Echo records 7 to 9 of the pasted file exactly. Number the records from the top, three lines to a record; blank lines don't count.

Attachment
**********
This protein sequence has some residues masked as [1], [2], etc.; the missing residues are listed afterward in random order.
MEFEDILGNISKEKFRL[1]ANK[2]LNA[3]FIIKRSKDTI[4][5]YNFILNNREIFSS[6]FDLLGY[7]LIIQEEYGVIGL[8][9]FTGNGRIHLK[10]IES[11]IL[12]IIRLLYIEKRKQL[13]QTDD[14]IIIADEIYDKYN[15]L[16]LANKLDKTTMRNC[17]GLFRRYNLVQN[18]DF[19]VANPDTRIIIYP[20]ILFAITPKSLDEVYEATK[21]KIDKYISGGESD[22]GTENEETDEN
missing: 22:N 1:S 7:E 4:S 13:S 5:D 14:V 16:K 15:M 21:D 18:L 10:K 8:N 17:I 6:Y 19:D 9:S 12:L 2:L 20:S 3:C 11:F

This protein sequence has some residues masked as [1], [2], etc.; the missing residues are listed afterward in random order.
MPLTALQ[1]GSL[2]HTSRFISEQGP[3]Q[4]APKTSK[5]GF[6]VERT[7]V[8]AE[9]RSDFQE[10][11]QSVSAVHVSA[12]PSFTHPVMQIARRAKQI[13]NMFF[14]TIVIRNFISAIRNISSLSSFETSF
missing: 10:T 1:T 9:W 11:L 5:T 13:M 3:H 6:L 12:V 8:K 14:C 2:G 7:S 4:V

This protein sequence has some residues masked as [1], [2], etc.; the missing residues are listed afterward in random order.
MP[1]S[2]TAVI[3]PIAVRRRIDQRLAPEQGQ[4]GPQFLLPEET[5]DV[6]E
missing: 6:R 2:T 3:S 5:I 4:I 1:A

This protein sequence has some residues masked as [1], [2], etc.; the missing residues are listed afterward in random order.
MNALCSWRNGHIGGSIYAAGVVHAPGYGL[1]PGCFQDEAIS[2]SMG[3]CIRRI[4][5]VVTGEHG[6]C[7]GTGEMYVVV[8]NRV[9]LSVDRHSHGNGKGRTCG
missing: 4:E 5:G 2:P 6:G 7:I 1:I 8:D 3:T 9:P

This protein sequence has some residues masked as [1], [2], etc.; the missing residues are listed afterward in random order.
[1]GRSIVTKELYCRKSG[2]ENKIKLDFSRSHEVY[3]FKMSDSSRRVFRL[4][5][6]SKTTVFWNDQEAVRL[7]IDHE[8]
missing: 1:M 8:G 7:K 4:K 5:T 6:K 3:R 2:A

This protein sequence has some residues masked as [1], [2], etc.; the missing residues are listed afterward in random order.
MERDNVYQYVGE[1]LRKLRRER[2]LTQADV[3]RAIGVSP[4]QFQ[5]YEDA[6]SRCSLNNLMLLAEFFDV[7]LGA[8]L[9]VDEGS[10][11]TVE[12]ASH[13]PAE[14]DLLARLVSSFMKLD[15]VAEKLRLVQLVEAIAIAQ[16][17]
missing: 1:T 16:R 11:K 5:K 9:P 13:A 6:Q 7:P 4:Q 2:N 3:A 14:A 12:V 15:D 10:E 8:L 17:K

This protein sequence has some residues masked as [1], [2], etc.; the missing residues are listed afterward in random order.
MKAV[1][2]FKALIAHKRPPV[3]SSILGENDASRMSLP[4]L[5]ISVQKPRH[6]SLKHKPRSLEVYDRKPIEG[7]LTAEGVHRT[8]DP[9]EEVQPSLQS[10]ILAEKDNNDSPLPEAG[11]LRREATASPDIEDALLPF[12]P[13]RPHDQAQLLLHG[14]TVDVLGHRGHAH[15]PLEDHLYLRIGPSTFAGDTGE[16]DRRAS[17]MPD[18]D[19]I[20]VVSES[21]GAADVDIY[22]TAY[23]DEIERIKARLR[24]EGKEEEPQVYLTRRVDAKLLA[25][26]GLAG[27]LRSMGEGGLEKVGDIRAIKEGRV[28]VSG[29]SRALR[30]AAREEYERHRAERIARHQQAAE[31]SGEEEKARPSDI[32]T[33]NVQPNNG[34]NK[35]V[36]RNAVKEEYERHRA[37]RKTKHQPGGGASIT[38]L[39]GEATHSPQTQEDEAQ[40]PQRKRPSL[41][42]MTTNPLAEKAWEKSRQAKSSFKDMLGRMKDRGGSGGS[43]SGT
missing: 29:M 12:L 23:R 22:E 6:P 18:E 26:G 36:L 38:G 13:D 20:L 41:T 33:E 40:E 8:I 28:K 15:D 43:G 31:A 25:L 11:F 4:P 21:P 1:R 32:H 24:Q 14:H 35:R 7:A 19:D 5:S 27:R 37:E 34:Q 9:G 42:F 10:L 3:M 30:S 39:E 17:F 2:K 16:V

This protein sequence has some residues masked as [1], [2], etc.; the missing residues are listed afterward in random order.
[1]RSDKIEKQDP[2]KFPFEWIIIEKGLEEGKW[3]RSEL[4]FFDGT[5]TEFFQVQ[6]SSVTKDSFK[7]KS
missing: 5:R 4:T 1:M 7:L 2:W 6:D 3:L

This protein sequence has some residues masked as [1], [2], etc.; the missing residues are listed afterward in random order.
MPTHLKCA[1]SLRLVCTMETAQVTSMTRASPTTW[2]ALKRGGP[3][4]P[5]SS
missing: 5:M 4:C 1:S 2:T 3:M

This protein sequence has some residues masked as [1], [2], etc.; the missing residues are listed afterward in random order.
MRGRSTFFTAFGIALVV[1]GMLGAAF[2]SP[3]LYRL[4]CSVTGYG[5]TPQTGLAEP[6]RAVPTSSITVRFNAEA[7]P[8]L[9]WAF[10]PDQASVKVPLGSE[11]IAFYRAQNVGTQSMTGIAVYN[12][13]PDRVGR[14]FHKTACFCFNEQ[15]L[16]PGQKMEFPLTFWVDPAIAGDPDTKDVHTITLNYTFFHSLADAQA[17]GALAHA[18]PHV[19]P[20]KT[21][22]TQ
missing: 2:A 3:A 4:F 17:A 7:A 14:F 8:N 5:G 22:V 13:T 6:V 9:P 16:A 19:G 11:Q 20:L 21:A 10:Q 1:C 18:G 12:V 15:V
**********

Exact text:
This protein sequence has some residues masked as [1], [2], etc.; the missing residues are listed afterward in random order.
MKAV[1][2]FKALIAHKRPPV[3]SSILGENDASRMSLP[4]L[5]ISVQKPRH[6]SLKHKPRSLEVYDRKPIEG[7]LTAEGVHRT[8]DP[9]EEVQPSLQS[10]ILAEKDNNDSPLPEAG[11]LRREATASPDIEDALLPF[12]P[13]RPHDQAQLLLHG[14]TVDVLGHRGHAH[15]PLEDHLYLRIGPSTFAGDTGE[16]DRRAS[17]MPD[18]D[19]I[20]VVSES[21]GAADVDIY[22]TAY[23]DEIERIKARLR[24]EGKEEEPQVYLTRRVDAKLLA[25][26]GLAG[27]LRSMGEGGLEKVGDIRAIKEGRV[28]VSG[29]SRALR[30]AAREEYERHRAERIARHQQAAE[31]SGEEEKARPSDI[32]T[33]NVQPNNG[34]NK[35]V[36]RNAVKEEYERHRA[37]RKTKHQPGGGASIT[38]L[39]GEATHSPQTQEDEAQ[40]PQRKRPSL[41][42]MTTNPLAEKAWEKSRQAKSSFKDMLGRMKDRGGSGGS[43]SGT
missing: 29:M 12:L 23:R 22:E 6:P 18:E 26:G 36:L 38:G 13:D 20:L 41:T 33:E 40:E 8:I 28:K 15:D 43:G 31:A 25:L 11:F 4:P 21:P 1:R 32:H 24:Q 14:H 35:R 7:A 19:D 5:S 27:R 37:E 34:Q 9:G 42:F 10:L 3:M 30:S 39:E 17:F 2:K 16:V

This protein sequence has some residues masked as [1], [2], etc.; the missing residues are listed afterward in random order.
[1]RSDKIEKQDP[2]KFPFEWIIIEKGLEEGKW[3]RSEL[4]FFDGT[5]TEFFQVQ[6]SSVTKDSFK[7]KS
missing: 5:R 4:T 1:M 7:L 2:W 6:D 3:L

This protein sequence has some residues masked as [1], [2], etc.; the missing residues are listed afterward in random order.
MPTHLKCA[1]SLRLVCTMETAQVTSMTRASPTTW[2]ALKRGGP[3][4]P[5]SS
missing: 5:M 4:C 1:S 2:T 3:M